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“I love you,” says Kathy Bates’ character in Misery, just after taking a sledgehammer to James Caan’s ankles. That horrifying scene was originally much, much worse…
When screenwriter William Goldman was asked to adapt Misery for the screen, he was enthusiastic. He had always been a fan of Stephen King’s work and felt that Annie, the nurse and tormentor to a helpless writer, was “one of King’s best creations.”
When he read the memorable hobbling scene, Goldman was shocked.
“I knew she wasn’t going to tickle him with a peacock feather, but I never dreamt such behavior was possible. That scene would linger in audiences’ memories as I knew it would linger in mine.”
In the novel, Annie didn’t break the writer’s ankles though. She cut off his feet. And Goldman, who wanted to adapt it faithfully, wrote the scene just as King had described.
The graphic nature of Annie’s attack, however, caused many to turn down roles in the film.
Bette Milder, who was offered the lead, later revealed that’s why she passed on the part (though she did regret her choice after Bates won an Oscar).
But she wasn’t the only one unwilling to touch it. Robert Redford, Michael Douglas, Harrison Ford, Dustin Hoffman, Robert De Niro, and Al Pacino also said no.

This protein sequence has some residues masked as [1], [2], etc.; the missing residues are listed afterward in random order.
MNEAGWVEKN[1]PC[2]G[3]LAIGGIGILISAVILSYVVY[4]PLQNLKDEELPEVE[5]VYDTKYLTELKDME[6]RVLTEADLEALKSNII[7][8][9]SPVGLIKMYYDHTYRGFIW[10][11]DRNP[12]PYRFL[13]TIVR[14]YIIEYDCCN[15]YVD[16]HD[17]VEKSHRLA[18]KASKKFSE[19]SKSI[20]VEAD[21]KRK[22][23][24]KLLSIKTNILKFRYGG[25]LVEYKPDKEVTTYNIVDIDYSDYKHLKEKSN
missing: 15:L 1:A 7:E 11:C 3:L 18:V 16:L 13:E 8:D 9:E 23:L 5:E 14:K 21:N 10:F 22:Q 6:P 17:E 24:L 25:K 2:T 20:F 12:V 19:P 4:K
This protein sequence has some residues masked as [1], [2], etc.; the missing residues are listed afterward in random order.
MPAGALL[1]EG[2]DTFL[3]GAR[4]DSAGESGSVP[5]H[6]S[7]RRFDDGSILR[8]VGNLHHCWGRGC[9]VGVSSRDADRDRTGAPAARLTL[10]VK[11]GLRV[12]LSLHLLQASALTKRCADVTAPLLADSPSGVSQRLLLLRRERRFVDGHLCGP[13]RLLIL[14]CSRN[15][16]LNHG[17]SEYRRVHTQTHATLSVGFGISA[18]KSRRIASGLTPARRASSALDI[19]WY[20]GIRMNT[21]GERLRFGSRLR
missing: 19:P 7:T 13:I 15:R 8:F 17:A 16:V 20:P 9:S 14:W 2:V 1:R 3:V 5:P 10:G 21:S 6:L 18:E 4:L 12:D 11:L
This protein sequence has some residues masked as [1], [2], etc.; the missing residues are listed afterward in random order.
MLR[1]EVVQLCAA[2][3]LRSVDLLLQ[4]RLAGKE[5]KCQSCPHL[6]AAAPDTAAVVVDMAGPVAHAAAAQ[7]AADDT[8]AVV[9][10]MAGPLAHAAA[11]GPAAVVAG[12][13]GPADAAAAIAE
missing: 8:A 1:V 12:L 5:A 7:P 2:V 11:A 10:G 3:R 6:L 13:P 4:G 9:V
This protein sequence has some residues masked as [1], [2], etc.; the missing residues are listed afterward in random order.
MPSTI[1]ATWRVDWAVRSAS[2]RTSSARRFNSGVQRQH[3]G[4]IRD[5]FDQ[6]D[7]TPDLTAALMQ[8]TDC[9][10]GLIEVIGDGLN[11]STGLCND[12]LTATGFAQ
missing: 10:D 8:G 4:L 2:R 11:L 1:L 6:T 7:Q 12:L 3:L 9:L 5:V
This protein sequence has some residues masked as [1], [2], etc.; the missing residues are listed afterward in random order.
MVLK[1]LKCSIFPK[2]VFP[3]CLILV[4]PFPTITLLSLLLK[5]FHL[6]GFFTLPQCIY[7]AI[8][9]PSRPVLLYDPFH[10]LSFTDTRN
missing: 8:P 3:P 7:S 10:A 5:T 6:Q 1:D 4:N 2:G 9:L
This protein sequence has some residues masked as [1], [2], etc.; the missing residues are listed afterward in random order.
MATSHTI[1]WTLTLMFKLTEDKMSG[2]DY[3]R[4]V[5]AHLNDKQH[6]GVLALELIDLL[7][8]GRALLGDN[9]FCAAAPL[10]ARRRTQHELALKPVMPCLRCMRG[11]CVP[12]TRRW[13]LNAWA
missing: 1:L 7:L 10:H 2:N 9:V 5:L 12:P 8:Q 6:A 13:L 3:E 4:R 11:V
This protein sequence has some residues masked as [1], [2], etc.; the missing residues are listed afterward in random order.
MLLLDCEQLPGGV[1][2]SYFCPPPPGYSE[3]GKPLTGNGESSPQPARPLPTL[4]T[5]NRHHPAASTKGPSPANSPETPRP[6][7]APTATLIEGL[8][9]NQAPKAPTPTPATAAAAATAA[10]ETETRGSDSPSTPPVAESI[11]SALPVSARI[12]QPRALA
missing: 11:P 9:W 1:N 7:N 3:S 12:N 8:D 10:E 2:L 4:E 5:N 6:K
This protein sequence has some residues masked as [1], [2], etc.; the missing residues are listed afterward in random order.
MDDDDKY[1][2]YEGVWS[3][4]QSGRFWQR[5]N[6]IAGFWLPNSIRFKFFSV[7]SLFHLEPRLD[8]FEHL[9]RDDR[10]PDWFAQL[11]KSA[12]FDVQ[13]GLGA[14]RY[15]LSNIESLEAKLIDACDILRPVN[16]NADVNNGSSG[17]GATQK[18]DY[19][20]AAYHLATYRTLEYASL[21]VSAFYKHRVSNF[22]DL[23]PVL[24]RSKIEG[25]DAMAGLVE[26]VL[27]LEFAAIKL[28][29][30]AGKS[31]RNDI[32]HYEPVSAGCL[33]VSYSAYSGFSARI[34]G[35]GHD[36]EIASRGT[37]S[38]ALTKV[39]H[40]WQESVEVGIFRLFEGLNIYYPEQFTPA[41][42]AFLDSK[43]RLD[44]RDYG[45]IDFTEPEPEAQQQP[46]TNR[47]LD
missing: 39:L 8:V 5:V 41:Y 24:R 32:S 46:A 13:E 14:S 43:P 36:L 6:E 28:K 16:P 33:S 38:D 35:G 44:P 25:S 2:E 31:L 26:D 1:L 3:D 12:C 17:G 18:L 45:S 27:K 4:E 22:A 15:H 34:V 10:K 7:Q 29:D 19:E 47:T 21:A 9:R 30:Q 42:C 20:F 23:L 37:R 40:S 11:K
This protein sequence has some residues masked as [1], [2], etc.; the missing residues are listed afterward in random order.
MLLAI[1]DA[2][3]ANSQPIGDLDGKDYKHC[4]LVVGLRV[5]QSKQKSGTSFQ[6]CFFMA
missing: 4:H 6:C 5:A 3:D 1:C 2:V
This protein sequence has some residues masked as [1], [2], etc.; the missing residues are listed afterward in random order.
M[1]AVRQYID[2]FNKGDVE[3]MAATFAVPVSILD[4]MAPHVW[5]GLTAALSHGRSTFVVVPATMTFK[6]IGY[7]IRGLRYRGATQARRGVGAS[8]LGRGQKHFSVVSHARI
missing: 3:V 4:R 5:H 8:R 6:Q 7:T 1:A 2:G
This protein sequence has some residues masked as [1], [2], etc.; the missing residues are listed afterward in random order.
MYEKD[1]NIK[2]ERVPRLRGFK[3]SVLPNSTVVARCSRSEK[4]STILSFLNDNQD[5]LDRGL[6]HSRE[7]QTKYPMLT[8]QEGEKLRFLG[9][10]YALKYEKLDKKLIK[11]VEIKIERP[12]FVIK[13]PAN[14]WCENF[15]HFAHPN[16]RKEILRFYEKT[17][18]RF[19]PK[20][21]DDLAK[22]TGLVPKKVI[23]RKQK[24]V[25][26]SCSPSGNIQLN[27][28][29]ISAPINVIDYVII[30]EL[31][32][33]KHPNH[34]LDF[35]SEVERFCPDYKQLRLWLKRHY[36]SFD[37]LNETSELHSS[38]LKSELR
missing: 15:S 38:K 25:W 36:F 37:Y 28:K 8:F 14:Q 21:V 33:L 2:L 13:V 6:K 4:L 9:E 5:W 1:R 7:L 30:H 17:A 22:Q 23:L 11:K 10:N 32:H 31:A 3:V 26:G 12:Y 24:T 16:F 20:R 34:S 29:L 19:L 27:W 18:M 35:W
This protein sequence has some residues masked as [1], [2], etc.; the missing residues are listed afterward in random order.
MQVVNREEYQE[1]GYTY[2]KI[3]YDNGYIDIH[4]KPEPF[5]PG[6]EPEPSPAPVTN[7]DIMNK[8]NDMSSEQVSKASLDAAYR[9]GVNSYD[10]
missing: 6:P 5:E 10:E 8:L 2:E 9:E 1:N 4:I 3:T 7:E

Warren Beatty was the closest to taking the role, but eventually, he declined due to scheduling conflicts with Dick Tracy. His criticism of the scene, however, left an impact. While he would have been willing to film it as originally written, he felt that it would negatively impact the story. In his mind, if the writer lost his feet, it felt like too much of a defeat, too big of a price to pay.
Director Rob Reiner and producer Andy Scheinman eventually agreed and reworked the scene so that Annie severely injures the author rather than maiming him.
The change infuriated Goldman, who vehemently defended the original scene – that is, until he saw the final product.
“I was wrong. It became instantly clear when we screened the movie,” he said. “If we had gone the way I wanted, it would have been too much.”
Reiner said, “Most of the people who have seen this movie say it was pretty darn painful to look at, so I don’t think we compromised it too much.”
Bates joked, “I’m curious to see if people run away from me in the grocery store.”